Intuity valve: initial clinical results encouraging

Intuity valve: initial clinical results encouraging

Aging Americans are expected to spur an increase in demand for health services and create more opportunities for healthcare real estate investors such as Irvine’s Sabra Health Care REIT Inc.

But the timing of the trend remains an open question.

Healthcare real estate companies “have stirred up some investment buzz, causing some investors to wonder whether this ‘sleepy’ sector is ripe for growth or is already overhyped by the baby boom generation’s imminent mass retirement,” according to a recent article in Registered Rep, a trade publication.

First-quarter results from Sabra and its rivals indicate growth might be further along—or at least until a pending change to Medicare reimbursement rates is decided.

The federal government is considering a shift that could bring an 11% decrease in reimbursements, or a 1.5% increase.

The uncertainty has hit shares of healthcare real estate companies.

As of last week, Sabra shares are down 10% from the start of the year with a recent market value of about $430 million.

Shares of HCP Inc., a Long Beach-based company that started out in Newport Beach, are flat since the start of the year, with a market value of some $15 billion. Shares of Toledo, Ohio’s Health Care REIT Inc. are up 6% in the same period with a market value of $9 billion.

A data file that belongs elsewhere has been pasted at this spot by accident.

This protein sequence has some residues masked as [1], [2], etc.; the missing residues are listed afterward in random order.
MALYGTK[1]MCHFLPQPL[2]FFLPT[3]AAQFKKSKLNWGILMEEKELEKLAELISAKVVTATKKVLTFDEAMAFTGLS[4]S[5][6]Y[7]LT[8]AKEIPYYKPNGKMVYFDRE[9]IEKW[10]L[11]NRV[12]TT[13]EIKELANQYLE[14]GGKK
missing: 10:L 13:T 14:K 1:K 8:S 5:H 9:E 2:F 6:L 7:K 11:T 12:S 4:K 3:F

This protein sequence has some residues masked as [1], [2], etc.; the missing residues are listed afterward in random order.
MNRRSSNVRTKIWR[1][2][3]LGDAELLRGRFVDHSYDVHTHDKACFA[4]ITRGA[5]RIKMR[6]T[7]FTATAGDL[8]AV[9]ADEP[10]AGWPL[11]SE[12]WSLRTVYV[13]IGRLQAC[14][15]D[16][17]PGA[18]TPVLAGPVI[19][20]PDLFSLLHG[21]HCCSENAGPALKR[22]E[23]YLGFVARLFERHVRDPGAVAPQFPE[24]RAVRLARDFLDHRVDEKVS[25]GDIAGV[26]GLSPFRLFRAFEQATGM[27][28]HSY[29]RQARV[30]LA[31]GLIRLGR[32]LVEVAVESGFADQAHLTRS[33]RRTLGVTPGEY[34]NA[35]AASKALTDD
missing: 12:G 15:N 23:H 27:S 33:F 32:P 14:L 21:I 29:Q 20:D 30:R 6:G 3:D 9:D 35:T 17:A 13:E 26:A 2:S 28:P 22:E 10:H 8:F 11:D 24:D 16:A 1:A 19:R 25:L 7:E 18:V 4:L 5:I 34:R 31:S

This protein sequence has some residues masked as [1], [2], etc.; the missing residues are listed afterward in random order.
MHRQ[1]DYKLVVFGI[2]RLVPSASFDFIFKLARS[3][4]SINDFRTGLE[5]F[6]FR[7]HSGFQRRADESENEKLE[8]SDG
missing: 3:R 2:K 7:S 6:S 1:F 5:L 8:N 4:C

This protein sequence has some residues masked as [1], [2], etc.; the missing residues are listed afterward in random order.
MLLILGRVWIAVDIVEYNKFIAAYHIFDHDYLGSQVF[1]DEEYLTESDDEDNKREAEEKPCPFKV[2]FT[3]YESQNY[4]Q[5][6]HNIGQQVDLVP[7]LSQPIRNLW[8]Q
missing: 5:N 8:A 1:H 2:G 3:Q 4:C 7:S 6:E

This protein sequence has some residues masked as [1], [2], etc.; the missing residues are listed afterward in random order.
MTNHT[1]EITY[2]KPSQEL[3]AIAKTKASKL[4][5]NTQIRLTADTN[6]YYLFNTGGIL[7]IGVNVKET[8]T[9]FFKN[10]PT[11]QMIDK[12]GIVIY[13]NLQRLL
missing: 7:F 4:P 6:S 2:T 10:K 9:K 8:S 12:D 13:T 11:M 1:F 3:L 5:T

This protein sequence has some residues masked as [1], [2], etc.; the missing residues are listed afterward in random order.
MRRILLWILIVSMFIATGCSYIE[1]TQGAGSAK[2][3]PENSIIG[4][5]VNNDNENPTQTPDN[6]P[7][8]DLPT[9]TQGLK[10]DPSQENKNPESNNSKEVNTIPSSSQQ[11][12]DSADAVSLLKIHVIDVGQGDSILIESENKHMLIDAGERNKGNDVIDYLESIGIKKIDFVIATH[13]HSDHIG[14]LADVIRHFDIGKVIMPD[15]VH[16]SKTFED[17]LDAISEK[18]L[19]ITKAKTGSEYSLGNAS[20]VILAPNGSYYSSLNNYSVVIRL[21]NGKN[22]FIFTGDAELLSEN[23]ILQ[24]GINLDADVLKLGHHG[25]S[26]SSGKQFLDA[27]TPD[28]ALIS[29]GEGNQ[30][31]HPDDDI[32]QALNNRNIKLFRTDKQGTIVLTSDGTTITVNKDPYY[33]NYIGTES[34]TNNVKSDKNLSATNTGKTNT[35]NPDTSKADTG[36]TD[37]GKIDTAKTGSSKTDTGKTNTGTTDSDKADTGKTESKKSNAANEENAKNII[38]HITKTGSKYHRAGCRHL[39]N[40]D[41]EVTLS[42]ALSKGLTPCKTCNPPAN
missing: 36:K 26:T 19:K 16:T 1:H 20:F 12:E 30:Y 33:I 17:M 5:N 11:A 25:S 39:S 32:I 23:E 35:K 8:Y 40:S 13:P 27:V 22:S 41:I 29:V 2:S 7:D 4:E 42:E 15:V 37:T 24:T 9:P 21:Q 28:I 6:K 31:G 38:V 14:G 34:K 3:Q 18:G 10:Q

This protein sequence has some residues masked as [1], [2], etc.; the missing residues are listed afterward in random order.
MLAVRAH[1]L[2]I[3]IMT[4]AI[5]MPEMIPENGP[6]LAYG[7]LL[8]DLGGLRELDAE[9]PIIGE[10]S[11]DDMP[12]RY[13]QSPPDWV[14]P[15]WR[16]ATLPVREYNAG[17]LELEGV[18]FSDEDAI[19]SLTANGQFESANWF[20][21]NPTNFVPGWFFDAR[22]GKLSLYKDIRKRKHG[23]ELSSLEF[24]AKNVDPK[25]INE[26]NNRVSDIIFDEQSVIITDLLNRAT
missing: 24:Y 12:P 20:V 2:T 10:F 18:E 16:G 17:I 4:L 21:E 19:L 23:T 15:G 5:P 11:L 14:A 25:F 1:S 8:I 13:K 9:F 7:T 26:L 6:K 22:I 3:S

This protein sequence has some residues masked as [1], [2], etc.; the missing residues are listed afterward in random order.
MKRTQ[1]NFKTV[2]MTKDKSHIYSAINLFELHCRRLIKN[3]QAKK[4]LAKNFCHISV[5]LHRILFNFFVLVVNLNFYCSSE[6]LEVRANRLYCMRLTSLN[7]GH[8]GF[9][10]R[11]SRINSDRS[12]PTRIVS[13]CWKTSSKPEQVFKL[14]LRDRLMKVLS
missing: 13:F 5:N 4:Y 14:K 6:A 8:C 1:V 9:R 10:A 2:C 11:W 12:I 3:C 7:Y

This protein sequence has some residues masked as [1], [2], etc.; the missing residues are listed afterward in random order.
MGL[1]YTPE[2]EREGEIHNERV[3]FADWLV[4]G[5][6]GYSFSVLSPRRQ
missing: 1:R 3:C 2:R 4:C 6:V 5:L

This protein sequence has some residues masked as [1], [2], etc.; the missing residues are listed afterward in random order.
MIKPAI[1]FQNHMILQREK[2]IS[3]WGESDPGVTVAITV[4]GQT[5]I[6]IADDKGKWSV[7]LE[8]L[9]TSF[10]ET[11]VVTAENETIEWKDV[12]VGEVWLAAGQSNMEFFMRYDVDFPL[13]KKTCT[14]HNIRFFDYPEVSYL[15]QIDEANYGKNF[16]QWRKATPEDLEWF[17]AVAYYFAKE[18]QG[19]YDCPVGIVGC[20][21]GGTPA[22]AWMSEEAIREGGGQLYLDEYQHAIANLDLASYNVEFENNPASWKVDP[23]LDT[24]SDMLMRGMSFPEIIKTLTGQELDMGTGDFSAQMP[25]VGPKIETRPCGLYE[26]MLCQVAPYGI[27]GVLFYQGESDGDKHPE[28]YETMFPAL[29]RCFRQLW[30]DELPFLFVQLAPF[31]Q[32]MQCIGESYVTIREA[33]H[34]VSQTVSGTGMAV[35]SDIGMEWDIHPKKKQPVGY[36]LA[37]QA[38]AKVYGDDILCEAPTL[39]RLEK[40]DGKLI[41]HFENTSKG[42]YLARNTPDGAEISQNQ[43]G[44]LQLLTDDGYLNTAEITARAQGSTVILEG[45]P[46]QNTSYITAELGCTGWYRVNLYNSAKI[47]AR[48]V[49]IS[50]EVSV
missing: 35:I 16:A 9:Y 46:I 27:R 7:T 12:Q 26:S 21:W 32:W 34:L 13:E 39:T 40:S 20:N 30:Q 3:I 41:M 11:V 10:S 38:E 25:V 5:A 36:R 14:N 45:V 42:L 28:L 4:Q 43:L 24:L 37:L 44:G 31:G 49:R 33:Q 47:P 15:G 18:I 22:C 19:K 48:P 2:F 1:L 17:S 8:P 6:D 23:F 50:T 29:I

Chicago-based Ventas Inc.’s shares are up 2% since January with a recent market value of $9 billion.

“There is nothing terribly attractive about valuations for healthcare REITS,” Rich Anderson, an analyst for BMO Capital Markets in New York, told Registered Rep. “They’re not over or undervalued. But it’s been interesting to follow their maturation to a more economically sensitive business model.”

Healthcare real estate investors are starting to shop for properties in a bid to diversify and add growth prospects, said John Sheehan, an analyst with Edward Jones.

Besides nursing homes and senior housing, they’re going after hospitals, surgery centers, rehabilitation facilities and medical office buildings.

Sabra joined the trend with its recent $63 million purchase of a hospital in a suburb of Dallas.

“Healthcare (real estate investors) have diversified, not only with property types, but also with their tenants,” Sheehan said in the Registered Rep article.

Healthcare remains a niche compared with other segments of commercial real estate, with 13 publicly traded companies, including Sabra, combining for a market value of about $60 billion, the article said.

That tends to limit its appeal, mainly drawing institutional investors looking for stability rather than growth, according to Jerry Doctrow, an analyst and managing director with St. Louis-based investment bank Stifel Nicolaus & Co.